hw14_sol_s11

hw14_sol_s11 - Phys 2101 Homework 14 Solution Spring `11...

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Phys 2101 Homework 14 Solution Spring `11 These solutions use the parameter values from the problems printed in the book, not those that appear in your personal homework assignment. The logic used to get to the answer is the same, however. 1.The change of diameter is . 00627 . 0 ) 000 . 0 0 . 100 )( / 10 23 )( 725 . 2 ( 6 cm C C C T D D T D D o o o Al 2. If V c is the original volume of the cup, a is the coefficient of linear expansion of aluminum, and T is the temperature increase, then the change in the volume of the cup is V c = 3 a V c T . See Eq. 18-11. If is the coefficient of volume expansion for glycerin, then the change in the volume of glycerin is V g = V c T . Note that the original volume of glycerin is the same as the original volume of the cup. The volume of glycerin that spills is           4 6 3 3 3 5.1 10 / C 3 23 10 / C 100cm 6.0 C 0.26cm . g c a c V V V T           Note: Glycerin spills over because 3 ba > , which gives 0 gc VV  . Note that since liquids in general have greater coefficients of thermal expansion than solids, heating a cup filled with liquid generally will cause the liquid to spill out. 3. The mass m = 0.100 kg of water, with specific heat c = 4190 J/kg·K, is raised from an initial temperature T i = 23°C to its boiling point T f = 100°C. The heat input is given by Q = cm ( T f T i ). This must be the power output of the heater P multiplied by the time t ; Q = Pt . Thus,     () 4190J/kg K 0.100kg 100 C 23 C 160s. 200J/s fi cm T T Q t PP 4. The melting point of silver is 1235 K, so the temperature of the silver must first be raised from 15.0° C (= 288 K) to 1235 K. This requires heat 4 ( ) (236J/kg K)(0.130kg)(1235 C 288 C) 2.91 10 J. Q cm T T   Now the silver at its melting point must be melted. If L F is the heat of fusion for silver, this requires     34 0.130kg 105 10 J/kg 1.36 10 J. F Q mL The total heat required is ( 2.91 10 4 J + 1.36 10 4 J ) = 4.27 10 4 J. 5. Let the mass of the steam be m s and that of the ice be m i . Then ( 0.0 C) (100 C ) F c w c f s s s w f L m c m T m L m c T   , where T f = 50°C is the final temperature. We solve for m s : ( 0.0 C) (79.7cal / g)(150g) (1cal / g· C)(150g)(50 C 0.0°C) (100 C ) 539cal / g (1cal / g C )(100 C 50 C) 33g.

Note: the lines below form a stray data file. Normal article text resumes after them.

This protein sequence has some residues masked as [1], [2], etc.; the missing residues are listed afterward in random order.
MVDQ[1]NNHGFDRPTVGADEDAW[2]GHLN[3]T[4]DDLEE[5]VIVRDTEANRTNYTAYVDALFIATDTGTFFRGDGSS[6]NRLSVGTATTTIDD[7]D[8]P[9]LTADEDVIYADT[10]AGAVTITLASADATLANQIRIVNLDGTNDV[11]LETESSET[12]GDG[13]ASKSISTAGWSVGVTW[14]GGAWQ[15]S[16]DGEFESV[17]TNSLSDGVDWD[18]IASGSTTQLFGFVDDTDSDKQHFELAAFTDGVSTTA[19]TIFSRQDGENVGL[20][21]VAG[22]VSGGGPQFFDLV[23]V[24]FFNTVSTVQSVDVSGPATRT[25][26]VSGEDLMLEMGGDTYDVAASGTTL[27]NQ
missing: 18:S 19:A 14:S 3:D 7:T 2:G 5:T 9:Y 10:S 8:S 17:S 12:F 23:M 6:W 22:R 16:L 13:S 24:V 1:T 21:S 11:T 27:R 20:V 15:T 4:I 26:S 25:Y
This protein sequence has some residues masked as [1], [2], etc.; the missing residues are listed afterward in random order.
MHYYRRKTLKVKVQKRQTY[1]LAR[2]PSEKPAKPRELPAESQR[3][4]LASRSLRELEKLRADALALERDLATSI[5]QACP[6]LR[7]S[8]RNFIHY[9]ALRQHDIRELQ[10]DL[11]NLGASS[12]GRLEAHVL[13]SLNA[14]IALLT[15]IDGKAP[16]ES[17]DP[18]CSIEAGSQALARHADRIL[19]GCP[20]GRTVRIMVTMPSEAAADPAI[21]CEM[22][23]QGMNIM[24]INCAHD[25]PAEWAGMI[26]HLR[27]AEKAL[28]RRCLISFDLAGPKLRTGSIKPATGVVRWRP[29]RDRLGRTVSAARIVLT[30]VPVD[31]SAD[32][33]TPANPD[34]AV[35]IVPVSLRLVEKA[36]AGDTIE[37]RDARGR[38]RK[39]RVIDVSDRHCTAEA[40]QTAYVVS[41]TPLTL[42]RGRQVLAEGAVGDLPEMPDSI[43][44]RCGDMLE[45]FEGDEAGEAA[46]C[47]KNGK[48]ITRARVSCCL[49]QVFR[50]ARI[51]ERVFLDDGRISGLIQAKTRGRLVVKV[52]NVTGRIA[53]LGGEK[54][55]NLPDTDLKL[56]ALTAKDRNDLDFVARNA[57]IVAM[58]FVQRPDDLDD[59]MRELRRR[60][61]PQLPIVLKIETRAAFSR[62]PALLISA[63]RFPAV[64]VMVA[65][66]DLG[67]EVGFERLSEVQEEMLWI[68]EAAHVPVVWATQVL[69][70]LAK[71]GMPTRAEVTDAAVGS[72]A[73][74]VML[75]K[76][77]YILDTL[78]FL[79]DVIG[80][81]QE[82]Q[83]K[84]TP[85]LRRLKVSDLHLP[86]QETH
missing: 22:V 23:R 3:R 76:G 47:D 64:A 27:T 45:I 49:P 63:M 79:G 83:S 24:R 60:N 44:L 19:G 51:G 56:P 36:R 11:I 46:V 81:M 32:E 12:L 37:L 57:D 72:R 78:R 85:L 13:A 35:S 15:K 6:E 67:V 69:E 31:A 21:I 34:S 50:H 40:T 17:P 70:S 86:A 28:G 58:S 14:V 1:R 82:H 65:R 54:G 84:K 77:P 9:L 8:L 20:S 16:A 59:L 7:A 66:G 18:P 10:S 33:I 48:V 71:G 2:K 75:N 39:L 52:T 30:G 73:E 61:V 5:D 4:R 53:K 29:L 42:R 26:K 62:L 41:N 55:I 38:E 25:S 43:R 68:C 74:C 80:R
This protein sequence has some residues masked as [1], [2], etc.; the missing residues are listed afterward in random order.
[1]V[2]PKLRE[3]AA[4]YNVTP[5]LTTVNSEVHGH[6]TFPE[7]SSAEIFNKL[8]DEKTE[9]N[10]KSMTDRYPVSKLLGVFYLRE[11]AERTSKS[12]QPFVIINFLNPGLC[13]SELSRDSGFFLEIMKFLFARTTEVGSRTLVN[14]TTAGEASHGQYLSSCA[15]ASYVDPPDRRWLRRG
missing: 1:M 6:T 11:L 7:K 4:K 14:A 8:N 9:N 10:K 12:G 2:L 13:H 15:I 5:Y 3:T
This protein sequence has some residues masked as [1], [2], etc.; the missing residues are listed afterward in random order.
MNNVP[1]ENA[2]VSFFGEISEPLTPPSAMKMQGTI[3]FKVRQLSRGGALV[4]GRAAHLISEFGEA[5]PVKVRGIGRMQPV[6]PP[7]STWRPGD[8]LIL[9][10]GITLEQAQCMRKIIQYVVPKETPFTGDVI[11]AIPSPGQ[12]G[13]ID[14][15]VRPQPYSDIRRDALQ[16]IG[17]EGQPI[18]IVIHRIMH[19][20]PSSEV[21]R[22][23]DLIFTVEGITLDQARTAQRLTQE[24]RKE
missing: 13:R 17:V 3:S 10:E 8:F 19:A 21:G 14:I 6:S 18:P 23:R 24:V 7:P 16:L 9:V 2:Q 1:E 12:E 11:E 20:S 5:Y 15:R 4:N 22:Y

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This note was uploaded on 05/09/2011 for the course PHYS 2101 taught by Professor Grouptest during the Spring '07 term at LSU.

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hw14_sol_s11 - Phys 2101 Homework 14 Solution Spring `11...

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